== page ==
The web's impact on the environment
Published: 14 Nov, 2013
So, this whole online experience, virtual realm thing is good for the environment, right? I mean, we're putting documents, music, movies, pictures, and more up in the cloud every day. That's got to be reducing the impact of generating all of the above, you would think.
Like many of you, that's what we've been led to believe for the longest time now. But is the move toward everything digital really benefiting the koalas and the polar bears - or human beings, for that matter? We're not environmental experts around these parts - though we love the trees, and the Great Barrier Reef, and, well, everything environment.
But we know data. So that's our focus in bringing you 13 surprising statistics about the impact of the web on the environment.
- Data centres in the US are generally more efficient in recent years. Web traffic has increased 32 million percent but total energy consumption is only up 200% since 2006
- One study shows that downloading an album from iTunes is less than half as consuming of fuel than purchasing a CD at a retail store
- 40% of US workers (also the highest concentration of internet users) could work from home, reducing carbon emissions by 53 million metric tons a year
- Americans who pay bills without paper save 452,819 trees each year
- Only 2% of American workers actually do so from home
- Google's monthly searches would power a freezer for 5,400 years
- One Google search produces 20 milligrams of CO2. Google users produce more than 18 trillion searches a year.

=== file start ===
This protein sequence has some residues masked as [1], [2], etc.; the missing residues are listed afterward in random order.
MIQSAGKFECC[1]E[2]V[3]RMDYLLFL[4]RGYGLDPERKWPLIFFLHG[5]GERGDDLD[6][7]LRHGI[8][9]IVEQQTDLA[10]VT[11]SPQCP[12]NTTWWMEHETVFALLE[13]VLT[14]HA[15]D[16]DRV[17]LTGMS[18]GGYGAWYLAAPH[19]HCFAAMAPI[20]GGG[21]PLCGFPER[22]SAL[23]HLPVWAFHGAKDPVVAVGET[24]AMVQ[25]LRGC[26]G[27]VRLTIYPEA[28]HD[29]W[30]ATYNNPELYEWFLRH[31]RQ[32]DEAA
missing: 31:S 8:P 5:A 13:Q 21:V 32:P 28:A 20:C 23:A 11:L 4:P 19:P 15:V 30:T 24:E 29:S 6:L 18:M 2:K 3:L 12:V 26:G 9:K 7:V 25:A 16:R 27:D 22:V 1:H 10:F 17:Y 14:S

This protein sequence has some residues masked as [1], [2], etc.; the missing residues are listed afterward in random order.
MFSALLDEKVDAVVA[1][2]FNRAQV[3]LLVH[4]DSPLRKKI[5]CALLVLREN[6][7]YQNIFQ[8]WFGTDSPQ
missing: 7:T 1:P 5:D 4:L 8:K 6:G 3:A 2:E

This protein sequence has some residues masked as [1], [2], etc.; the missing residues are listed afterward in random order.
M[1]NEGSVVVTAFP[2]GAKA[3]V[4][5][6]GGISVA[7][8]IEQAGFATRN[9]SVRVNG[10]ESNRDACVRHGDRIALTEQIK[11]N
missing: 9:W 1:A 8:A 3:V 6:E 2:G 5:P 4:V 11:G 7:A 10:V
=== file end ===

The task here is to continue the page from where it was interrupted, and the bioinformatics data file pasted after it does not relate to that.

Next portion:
- That's enough to wash more than 5.5 million loads of laundry
- 35 billion minutes are exhausted online each month. Every second of computer use uses 20 milligrams of CO2. Our calculator won't do that kind of math, but you get the picture.
- Globally, the IT industry generates an equal amount of greenhouse gas to the airline industry
- The average computer generates 40 to 80 grams of greenhouse gases per hour, accounting for 2% of global greenhouse gas emissions
- McAfee says that the transmission of spam in various forms accounts for enough energy to power two million homes - for a year
- According to CNN, the internet produces 20% of all greenhouse gases
So, sadly, the list of bad outweighs the good - at least according to these sources.
It seems that every time you want to check out some cute cat pictures, watch the latest twerking video, or read your favourite blog (yeah, even this one) you're expending some energy and creating some waste.
But we have to compare this to the times when books, for example, were exclusively physical. There has to be some trade off when it comes to the overall impact of the web on the environment.